< Earlier Kibitzing · PAGE 10 OF 10 ·
|May-17-12|| ||xanadu: Another unforgetable game!! I will expend the whole night analyzing this game till the last consequences. Donīt spend more time analyzing the games of Kasparov or Fischer, just follow these fantastic Anand-Gelfand match full of surprises!!|
|May-17-12|| ||shannie: Ok, I get up at 5:00 A.M. to watch the world chess championship. It is not enough that we have five draws but halfway through the game we get an hour long art appreciation lesson. This morning we lost the analysis by Lutier at move 17 and when the art lesson was over so was the game. You see there is no Russian participant in this championship so all our Soviet friends can do is bugger up the broadcast. I will sleep tomorrow morning.|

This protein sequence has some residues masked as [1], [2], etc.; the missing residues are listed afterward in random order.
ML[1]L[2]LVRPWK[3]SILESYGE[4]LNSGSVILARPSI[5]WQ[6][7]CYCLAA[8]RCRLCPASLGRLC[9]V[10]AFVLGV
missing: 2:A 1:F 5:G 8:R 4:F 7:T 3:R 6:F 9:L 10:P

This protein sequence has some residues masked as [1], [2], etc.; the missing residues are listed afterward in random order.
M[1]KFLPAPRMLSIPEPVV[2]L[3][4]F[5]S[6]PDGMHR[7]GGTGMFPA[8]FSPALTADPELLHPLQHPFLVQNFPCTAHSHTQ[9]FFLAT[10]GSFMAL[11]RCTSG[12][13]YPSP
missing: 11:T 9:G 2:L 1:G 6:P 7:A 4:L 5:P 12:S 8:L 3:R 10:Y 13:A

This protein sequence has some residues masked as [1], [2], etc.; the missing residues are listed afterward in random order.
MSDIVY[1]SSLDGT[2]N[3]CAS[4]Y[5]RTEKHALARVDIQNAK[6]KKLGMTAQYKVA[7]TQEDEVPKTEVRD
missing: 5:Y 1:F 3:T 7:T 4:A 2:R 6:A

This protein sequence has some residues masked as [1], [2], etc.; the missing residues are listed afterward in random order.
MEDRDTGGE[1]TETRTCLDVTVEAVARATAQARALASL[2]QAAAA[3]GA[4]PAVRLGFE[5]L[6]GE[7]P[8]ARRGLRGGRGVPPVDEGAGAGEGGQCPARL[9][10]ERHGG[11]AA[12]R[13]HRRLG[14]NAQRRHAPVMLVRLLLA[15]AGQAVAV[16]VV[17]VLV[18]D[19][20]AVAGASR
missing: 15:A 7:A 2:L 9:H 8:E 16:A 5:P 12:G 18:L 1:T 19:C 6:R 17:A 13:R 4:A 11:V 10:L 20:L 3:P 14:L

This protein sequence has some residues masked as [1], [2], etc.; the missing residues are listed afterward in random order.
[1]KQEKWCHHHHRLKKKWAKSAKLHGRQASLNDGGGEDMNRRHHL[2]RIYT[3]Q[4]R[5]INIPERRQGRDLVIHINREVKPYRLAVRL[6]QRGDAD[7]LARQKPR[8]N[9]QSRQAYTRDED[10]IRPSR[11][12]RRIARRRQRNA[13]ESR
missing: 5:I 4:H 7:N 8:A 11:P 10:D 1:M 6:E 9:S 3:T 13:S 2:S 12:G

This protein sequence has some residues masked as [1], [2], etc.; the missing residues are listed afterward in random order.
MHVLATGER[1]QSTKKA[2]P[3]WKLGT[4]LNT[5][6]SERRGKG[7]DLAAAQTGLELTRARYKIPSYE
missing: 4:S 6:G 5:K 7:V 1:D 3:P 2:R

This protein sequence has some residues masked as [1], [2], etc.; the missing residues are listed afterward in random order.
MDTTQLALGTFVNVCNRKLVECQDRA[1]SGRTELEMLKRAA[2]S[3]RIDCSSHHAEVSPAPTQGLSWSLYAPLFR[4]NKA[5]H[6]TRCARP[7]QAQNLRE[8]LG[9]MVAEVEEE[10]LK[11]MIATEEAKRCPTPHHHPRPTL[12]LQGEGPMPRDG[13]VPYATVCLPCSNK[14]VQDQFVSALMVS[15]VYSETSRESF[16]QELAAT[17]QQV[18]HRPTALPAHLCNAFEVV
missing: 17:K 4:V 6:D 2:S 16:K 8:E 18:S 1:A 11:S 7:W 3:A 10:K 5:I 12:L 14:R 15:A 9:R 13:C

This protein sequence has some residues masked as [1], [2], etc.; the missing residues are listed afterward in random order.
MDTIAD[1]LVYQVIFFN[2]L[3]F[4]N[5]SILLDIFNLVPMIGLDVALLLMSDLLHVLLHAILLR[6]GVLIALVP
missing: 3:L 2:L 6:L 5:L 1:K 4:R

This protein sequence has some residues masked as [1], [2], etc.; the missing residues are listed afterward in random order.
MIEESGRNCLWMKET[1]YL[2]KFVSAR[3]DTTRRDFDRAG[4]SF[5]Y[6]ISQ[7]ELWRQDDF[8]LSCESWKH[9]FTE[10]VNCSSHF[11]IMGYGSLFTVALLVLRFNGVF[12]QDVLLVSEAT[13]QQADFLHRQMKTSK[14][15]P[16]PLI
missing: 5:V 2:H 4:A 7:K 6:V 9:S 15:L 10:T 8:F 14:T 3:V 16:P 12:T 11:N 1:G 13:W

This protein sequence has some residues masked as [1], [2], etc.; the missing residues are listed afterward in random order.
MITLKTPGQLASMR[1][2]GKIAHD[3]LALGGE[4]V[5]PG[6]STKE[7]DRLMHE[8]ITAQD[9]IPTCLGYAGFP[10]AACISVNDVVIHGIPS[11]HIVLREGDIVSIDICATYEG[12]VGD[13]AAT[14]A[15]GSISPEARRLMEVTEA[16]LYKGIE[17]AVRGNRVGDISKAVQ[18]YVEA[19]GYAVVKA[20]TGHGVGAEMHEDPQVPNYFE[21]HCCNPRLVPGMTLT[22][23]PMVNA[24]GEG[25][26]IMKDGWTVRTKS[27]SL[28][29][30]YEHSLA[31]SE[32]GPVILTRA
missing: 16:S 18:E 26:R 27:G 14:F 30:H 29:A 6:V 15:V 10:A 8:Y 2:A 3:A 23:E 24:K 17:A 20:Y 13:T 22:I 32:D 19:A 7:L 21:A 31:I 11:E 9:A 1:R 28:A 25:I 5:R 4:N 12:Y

|May-17-12|| ||Biff The Understudy: This match is an absolute disgrace.
First it seems that both players reached the conclusion that the best way to win was to wait the opponent to make a blunder, and not take any risk at all. It's as interesting as watching a brick wall for a whole afternoon.
Then someone got the genius idea to put art and chess together. At first I thought, well that's fantastic. Play in a great museum in the middle of sublime paintings, what else can you ask? But these guys apparently mistook "art" for "art history". Art is meant to be enjoyed, not to be talked about. I like to watch a painting just as much as I hate listening to boring scholars talking about it. ESPECIALLY in the middle of a @#$%*!& chess game.
In order to ruin a bit more everything, they put their boring videos at the only moment there could be some tension in the damn game. Like, around move 15 - 20. And so when it's finally over, the game you had left at a state of advanced opening that hasn't brought anything yet because we all know the major lines, is in a end-of-game drawish situation. Thanks for killing the little spark of excitement and tension by screening it with something I don't care about.